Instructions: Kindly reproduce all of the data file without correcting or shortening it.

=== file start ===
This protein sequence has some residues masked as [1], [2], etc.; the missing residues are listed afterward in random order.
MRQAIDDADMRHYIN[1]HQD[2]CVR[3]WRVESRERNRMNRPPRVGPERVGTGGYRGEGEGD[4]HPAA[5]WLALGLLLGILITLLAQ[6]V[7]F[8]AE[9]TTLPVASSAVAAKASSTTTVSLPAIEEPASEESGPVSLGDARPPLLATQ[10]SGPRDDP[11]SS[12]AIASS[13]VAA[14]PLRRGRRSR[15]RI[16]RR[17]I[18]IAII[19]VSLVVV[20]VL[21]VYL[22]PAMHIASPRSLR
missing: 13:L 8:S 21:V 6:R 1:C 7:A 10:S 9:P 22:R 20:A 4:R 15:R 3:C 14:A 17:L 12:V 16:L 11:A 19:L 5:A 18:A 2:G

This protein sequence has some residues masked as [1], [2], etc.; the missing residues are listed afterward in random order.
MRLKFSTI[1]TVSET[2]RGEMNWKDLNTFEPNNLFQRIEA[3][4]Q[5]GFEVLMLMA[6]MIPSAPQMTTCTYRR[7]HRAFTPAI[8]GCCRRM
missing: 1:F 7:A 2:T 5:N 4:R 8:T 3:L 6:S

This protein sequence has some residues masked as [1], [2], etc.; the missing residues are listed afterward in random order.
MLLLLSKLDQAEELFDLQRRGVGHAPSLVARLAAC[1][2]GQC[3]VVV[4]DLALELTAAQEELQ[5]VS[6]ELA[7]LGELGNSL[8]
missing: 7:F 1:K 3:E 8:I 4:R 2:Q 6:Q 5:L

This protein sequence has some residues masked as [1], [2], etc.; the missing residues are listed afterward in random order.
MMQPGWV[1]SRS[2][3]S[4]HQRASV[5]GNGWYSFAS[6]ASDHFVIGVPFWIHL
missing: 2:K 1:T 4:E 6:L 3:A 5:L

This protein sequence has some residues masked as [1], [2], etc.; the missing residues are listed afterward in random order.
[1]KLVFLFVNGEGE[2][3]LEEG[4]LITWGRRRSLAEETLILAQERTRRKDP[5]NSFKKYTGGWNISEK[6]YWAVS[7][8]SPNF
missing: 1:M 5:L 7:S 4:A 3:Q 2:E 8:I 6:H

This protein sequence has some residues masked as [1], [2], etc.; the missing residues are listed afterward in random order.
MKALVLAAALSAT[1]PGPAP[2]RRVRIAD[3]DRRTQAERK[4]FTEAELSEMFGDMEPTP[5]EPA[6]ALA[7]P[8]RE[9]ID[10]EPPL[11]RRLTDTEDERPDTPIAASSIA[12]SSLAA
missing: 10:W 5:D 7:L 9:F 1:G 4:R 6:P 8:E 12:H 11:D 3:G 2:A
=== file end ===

This protein sequence has some residues masked as [1], [2], etc.; the missing residues are listed afterward in random order.
MRQAIDDADMRHYIN[1]HQD[2]CVR[3]WRVESRERNRMNRPPRVGPERVGTGGYRGEGEGD[4]HPAA[5]WLALGLLLGILITLLAQ[6]V[7]F[8]AE[9]TTLPVASSAVAAKASSTTTVSLPAIEEPASEESGPVSLGDARPPLLATQ[10]SGPRDDP[11]SS[12]AIASS[13]VAA[14]PLRRGRRSR[15]RI[16]RR[17]I[18]IAII[19]VSLVVV[20]VL[21]VYL[22]PAMHIASPRSLR
missing: 13:L 8:S 21:V 6:R 1:C 7:A 10:S 9:P 22:R 20:A 4:R 15:R 3:C 14:A 17:L 12:V 16:L 11:A 19:L 5:A 18:A 2:G

This protein sequence has some residues masked as [1], [2], etc.; the missing residues are listed afterward in random order.
MRLKFSTI[1]TVSET[2]RGEMNWKDLNTFEPNNLFQRIEA[3][4]Q[5]GFEVLMLMA[6]MIPSAPQMTTCTYRR[7]HRAFTPAI[8]GCCRRM
missing: 1:F 7:A 2:T 5:N 4:R 8:T 3:L 6:S

This protein sequence has some residues masked as [1], [2], etc.; the missing residues are listed afterward in random order.
MLLLLSKLDQAEELFDLQRRGVGHAPSLVARLAAC[1][2]GQC[3]VVV[4]DLALELTAAQEELQ[5]VS[6]ELA[7]LGELGNSL[8]
missing: 7:F 1:K 3:E 8:I 4:R 2:Q 6:Q 5:L

This protein sequence has some residues masked as [1], [2], etc.; the missing residues are listed afterward in random order.
MMQPGWV[1]SRS[2][3]S[4]HQRASV[5]GNGWYSFAS[6]ASDHFVIGVPFWIHL
missing: 2:K 1:T 4:E 6:L 3:A 5:L

This protein sequence has some residues masked as [1], [2], etc.; the missing residues are listed afterward in random order.
[1]KLVFLFVNGEGE[2][3]LEEG[4]LITWGRRRSLAEETLILAQERTRRKDP[5]NSFKKYTGGWNISEK[6]YWAVS[7][8]SPNF
missing: 1:M 5:L 7:S 4:A 3:Q 2:E 8:I 6:H

This protein sequence has some residues masked as [1], [2], etc.; the missing residues are listed afterward in random order.
MKALVLAAALSAT[1]PGPAP[2]RRVRIAD[3]DRRTQAERK[4]FTEAELSEMFGDMEPTP[5]EPA[6]ALA[7]P[8]RE[9]ID[10]EPPL[11]RRLTDTEDERPDTPIAASSIA[12]SSLAA
missing: 10:W 5:D 7:L 9:F 1:G 4:R 6:P 8:E 12:H 11:D 3:G 2:A